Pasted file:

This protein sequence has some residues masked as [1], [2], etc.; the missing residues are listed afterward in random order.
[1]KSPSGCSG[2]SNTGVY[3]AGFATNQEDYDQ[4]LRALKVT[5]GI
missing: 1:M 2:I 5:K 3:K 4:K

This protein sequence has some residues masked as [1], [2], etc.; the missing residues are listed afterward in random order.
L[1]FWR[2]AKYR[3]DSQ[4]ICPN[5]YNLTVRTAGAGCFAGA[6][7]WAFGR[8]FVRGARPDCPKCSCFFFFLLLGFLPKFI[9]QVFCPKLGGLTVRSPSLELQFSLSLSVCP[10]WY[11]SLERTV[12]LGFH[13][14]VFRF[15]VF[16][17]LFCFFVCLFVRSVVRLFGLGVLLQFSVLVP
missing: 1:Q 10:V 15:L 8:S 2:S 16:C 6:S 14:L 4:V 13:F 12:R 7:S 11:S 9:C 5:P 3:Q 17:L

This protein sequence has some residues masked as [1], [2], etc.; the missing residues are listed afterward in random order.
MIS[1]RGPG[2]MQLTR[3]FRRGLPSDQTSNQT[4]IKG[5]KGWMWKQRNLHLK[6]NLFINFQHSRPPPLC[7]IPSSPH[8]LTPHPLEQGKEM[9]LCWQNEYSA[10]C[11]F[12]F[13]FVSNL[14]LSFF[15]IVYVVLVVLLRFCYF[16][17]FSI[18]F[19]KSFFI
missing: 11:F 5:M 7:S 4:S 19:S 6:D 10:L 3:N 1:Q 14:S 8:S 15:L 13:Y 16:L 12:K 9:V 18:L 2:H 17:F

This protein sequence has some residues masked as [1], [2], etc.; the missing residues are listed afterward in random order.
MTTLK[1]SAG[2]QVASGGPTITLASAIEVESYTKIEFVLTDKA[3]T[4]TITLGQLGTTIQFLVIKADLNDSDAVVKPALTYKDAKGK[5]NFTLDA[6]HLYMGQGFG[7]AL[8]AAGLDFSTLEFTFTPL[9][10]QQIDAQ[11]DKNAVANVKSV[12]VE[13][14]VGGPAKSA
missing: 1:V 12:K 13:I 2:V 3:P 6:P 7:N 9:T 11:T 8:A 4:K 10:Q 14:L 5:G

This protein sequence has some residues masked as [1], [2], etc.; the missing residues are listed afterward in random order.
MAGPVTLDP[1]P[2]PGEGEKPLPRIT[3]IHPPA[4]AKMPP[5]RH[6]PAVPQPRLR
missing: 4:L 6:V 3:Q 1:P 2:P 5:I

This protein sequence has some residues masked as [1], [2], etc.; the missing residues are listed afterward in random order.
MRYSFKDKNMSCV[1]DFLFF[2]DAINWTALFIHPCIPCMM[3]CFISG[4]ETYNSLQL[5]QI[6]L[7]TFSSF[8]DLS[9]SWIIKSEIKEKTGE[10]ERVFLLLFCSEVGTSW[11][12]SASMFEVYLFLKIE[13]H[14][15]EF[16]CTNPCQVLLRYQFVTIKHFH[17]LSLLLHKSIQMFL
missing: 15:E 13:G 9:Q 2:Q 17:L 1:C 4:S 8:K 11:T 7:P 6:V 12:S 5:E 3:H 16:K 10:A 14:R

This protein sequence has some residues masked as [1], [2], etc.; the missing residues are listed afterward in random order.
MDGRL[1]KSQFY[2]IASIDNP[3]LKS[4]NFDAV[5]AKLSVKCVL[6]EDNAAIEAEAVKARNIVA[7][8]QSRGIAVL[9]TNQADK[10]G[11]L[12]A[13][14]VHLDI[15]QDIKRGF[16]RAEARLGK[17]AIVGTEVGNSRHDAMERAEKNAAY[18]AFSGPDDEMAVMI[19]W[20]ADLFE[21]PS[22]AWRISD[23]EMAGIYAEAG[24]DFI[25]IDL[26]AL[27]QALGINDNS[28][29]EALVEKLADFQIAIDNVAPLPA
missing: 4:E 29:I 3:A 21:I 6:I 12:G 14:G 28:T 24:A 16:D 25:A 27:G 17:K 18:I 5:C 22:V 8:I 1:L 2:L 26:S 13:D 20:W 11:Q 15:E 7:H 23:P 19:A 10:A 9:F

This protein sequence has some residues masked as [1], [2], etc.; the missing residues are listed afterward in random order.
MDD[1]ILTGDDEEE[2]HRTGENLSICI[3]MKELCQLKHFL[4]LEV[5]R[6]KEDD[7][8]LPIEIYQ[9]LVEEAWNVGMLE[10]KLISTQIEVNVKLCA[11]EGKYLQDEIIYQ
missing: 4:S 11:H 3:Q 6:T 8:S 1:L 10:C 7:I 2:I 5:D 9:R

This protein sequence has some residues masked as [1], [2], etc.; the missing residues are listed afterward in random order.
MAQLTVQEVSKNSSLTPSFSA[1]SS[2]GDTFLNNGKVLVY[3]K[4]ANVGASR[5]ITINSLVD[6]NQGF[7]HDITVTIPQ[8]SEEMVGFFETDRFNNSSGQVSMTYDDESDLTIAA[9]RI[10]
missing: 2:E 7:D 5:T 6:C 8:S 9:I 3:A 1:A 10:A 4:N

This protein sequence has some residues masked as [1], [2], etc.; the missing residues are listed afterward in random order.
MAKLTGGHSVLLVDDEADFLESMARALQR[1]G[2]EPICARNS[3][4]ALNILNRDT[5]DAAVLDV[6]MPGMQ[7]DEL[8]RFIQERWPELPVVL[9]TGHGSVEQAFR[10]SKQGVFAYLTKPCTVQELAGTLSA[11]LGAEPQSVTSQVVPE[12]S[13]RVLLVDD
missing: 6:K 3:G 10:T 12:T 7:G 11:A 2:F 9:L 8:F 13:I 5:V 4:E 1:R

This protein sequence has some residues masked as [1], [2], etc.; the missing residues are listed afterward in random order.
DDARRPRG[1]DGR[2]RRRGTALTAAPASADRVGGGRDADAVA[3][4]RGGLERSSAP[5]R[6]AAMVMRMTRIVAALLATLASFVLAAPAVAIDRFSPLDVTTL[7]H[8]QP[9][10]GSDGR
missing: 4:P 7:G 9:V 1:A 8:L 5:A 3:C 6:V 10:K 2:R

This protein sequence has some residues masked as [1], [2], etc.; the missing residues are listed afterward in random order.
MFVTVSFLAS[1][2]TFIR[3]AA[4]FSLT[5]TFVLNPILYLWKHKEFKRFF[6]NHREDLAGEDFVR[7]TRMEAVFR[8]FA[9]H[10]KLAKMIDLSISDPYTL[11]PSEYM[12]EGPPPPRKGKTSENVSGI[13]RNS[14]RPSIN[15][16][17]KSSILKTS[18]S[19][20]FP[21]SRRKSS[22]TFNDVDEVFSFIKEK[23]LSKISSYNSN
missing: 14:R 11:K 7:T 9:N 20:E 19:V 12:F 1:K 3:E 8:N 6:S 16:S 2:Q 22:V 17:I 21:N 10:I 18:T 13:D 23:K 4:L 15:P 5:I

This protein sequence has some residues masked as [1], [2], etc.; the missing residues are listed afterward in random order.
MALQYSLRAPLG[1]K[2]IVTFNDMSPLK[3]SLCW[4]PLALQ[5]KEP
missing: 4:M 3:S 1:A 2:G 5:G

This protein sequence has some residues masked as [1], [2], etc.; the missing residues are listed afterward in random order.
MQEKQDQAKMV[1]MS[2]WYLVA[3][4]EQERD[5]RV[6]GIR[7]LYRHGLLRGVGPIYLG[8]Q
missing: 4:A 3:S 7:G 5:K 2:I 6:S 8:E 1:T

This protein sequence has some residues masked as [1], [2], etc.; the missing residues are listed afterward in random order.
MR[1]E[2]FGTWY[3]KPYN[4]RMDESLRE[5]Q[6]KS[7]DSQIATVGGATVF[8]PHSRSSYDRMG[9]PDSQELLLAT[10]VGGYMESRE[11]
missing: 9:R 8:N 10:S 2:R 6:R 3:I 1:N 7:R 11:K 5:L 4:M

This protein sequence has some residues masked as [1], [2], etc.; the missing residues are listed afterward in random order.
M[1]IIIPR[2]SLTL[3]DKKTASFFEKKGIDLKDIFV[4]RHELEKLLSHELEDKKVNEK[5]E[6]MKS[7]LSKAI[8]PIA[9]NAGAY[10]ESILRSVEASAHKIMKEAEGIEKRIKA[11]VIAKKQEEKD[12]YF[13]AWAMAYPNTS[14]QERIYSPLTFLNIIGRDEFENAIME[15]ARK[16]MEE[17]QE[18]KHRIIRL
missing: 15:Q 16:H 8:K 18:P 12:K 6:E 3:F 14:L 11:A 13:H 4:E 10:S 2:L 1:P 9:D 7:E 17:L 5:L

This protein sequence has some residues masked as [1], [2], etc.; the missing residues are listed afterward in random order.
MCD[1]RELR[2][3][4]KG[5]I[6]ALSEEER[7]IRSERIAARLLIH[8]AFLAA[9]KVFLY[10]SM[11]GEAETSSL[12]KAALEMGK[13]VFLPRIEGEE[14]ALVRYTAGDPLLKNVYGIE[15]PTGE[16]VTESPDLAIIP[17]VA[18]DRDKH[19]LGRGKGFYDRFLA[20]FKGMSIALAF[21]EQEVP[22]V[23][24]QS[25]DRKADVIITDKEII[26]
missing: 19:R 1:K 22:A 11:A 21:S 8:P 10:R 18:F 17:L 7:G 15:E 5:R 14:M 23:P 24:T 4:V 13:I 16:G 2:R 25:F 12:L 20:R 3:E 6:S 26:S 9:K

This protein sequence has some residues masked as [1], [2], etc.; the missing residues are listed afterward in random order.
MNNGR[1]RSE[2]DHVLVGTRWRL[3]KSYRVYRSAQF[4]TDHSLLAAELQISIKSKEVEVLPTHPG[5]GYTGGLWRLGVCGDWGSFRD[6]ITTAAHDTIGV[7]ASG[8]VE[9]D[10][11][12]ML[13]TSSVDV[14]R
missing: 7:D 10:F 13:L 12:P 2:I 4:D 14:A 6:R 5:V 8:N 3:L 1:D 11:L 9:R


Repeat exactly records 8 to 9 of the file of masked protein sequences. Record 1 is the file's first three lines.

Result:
This protein sequence has some residues masked as [1], [2], etc.; the missing residues are listed afterward in random order.
MDD[1]ILTGDDEEE[2]HRTGENLSICI[3]MKELCQLKHFL[4]LEV[5]R[6]KEDD[7][8]LPIEIYQ[9]LVEEAWNVGMLE[10]KLISTQIEVNVKLCA[11]EGKYLQDEIIYQ
missing: 4:S 11:H 3:Q 6:T 8:S 1:L 10:C 7:I 2:I 5:D 9:R

This protein sequence has some residues masked as [1], [2], etc.; the missing residues are listed afterward in random order.
MAQLTVQEVSKNSSLTPSFSA[1]SS[2]GDTFLNNGKVLVY[3]K[4]ANVGASR[5]ITINSLVD[6]NQGF[7]HDITVTIPQ[8]SEEMVGFFETDRFNNSSGQVSMTYDDESDLTIAA[9]RI[10]
missing: 2:E 7:D 5:T 6:C 8:S 9:I 3:A 1:A 10:A 4:N